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Now the fight for the Mueller report begins

“I think we’re in for an epic showdown between Congress and the executive branch.”
Now the fight for the Mueller report begins

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WASHINGTON — Robert Mueller has been under attack for two years, and now his report is in the line of fire.

The special counsel’s final report, which he submitted to newly confirmed Attorney General William Barr on Friday afternoon, appears destined to suffer a similar fate.

During Barr’s confirmation hearings, he promised to release “as much as I can” from Mueller’s report.


“I am reviewing the report and anticipate that I may be in a position to advise you of the Special Counsel’s principal conclusions as soon as this weekend,” Barr wrote in a letter to Congress released Friday.

But Trump’s new AG has broad powers over what contents — if any — will get released to Congress and the public.

The special counsel’s investigation had already unearthed remarkable revelations about the president and some of his closest advisers. Mueller indicted 34 people, including 25 Russian nationals, and charged some of Trump’s closest advisers with crimes that promise to land some of them behind bars.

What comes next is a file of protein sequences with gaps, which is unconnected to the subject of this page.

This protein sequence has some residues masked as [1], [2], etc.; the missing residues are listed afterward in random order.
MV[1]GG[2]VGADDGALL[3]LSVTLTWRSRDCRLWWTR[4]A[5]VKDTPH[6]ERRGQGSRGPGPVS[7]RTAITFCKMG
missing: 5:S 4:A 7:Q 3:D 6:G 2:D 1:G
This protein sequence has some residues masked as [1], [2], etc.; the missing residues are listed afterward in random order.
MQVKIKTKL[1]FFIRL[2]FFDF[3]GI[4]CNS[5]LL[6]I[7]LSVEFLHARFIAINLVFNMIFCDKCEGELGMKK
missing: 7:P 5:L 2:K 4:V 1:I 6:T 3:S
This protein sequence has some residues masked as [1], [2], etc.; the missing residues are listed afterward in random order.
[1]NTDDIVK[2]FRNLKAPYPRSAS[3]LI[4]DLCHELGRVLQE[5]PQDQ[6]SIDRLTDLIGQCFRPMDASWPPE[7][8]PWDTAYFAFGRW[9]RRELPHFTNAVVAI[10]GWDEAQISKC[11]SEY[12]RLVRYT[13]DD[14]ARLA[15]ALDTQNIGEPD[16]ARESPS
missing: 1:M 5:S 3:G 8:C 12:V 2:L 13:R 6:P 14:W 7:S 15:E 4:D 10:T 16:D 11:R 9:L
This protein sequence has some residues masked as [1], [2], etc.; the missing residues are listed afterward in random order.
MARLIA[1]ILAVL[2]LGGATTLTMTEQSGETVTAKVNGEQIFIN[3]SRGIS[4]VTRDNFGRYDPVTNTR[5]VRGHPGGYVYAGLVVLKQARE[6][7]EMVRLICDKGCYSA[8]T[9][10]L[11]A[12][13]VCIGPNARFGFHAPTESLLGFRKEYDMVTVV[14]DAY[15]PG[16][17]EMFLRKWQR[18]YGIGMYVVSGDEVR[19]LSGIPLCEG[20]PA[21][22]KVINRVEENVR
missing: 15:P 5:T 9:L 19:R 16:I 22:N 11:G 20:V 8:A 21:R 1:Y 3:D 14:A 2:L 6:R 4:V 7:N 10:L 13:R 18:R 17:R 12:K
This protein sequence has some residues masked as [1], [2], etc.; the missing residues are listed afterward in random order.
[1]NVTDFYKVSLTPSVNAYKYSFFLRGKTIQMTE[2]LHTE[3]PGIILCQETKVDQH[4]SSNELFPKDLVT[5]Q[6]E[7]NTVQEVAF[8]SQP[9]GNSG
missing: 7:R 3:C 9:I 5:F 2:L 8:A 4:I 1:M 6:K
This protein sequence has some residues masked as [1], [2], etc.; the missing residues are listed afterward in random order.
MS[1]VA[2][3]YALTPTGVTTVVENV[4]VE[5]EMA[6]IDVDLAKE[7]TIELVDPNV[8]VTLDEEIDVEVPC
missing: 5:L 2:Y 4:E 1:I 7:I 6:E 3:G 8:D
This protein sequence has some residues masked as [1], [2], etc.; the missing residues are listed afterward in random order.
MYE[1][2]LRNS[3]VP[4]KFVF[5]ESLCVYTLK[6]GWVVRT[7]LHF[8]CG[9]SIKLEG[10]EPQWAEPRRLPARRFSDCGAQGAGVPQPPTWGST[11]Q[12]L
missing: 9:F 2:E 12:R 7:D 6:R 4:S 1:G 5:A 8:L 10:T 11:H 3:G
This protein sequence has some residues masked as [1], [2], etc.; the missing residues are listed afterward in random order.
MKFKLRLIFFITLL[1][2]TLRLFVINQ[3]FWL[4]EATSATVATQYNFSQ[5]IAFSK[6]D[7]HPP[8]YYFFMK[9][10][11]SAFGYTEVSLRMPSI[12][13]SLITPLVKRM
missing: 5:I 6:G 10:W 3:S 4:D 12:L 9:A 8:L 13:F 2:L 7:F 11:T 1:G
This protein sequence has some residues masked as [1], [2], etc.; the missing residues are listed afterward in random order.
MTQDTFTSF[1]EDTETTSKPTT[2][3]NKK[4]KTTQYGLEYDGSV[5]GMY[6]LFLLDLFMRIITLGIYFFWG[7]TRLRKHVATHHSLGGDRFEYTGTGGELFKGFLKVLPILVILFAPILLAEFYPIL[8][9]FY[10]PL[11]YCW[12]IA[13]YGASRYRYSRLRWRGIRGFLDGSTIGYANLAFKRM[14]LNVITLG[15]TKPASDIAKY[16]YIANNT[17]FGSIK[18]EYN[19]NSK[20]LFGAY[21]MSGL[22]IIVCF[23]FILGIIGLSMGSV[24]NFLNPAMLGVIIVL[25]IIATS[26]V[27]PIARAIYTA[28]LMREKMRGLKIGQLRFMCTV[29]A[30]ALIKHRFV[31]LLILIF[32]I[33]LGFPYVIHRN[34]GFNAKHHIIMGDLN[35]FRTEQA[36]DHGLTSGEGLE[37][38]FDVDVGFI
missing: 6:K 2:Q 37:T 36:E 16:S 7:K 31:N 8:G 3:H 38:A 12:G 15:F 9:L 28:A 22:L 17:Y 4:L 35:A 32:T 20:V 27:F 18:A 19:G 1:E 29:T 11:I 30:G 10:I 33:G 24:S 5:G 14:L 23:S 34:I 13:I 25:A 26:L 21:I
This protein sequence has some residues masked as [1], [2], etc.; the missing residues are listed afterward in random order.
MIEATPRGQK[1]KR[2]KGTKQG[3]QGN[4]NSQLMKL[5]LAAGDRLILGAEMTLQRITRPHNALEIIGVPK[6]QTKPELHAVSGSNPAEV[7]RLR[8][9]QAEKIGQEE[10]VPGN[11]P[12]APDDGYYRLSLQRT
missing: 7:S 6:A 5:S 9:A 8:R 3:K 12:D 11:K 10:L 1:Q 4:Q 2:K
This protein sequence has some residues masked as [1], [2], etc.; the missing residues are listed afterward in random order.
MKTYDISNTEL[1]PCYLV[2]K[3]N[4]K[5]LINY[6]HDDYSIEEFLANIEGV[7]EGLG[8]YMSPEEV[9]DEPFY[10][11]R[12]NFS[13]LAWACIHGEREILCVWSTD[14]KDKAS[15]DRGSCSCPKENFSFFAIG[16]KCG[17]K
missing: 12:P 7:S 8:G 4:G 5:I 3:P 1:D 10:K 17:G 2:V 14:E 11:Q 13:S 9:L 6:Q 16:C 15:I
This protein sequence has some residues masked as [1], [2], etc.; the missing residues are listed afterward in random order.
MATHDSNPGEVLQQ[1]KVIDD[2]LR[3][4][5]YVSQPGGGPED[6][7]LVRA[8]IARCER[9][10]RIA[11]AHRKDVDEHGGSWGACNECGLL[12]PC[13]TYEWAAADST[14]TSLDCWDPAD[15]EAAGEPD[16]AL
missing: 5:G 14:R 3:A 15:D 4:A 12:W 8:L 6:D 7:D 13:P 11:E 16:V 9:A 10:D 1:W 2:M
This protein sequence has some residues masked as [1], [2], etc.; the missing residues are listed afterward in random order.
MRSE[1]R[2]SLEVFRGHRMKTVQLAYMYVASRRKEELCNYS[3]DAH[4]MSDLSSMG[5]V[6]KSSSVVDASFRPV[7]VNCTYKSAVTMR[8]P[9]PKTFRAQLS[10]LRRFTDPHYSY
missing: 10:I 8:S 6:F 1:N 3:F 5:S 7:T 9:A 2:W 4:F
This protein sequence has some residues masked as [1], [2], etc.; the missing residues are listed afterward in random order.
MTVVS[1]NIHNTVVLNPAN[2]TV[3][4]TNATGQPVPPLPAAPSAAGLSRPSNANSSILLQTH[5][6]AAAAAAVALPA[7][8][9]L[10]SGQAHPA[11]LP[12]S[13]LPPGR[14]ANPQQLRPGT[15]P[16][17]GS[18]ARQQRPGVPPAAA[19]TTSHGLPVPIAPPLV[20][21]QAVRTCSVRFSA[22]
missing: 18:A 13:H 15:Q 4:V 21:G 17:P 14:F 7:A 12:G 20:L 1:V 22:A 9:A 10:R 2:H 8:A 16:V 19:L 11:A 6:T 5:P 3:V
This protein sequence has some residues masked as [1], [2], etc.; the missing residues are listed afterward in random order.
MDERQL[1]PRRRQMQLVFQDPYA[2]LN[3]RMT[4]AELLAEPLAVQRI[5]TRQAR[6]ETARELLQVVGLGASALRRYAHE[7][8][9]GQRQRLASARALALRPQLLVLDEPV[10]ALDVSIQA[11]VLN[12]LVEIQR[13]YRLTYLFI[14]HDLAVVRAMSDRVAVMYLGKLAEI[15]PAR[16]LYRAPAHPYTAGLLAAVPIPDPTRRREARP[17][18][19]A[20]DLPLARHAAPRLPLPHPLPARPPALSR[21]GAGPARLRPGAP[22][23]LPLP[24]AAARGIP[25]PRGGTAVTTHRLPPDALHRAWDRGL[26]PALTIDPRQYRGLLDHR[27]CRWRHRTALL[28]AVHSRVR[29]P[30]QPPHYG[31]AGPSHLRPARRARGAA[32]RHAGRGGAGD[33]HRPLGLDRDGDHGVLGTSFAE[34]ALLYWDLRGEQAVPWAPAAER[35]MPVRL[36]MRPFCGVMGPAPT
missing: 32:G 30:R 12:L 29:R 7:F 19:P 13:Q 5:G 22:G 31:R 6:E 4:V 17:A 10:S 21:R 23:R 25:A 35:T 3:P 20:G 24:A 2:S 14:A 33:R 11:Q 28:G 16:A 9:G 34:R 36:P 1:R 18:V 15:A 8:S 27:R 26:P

“I think we’re in for an epic showdown between Congress and the executive branch.”

Congressional Democrats are eager to see more, and they’re prepared to sue to get their way. And that’s where the standoff will begin: If Barr withholds Mueller’s findings, he’ll tee off a dramatic power struggle likely to engulf all three branches of government, locking Congress and the White House in a legal duel that could quickly rise to the Supreme Court.

“I think we’re in for an epic showdown between Congress and the executive branch,” said Jens David Ohlin, vice dean of Cornell Law School. “We’re going to have a knock-down-drag-out fight over this.”

The report — and the evidence

Rep. Adam Schiff

Adam Schiff, D-Calif., chairman of the House Intelligence Committee, left, speaks with Sen. Mark Warner, D-Va., at an event marking 100 days since the death of Jamal Khashoggi on Capitol Hill in Washington, Thursday, Jan. 10, 2019. (AP Photo/Andrew Harnik)

Democrats aren’t just planning to go to war for the Mueller report. They also want to see the evidence Mueller used to write it.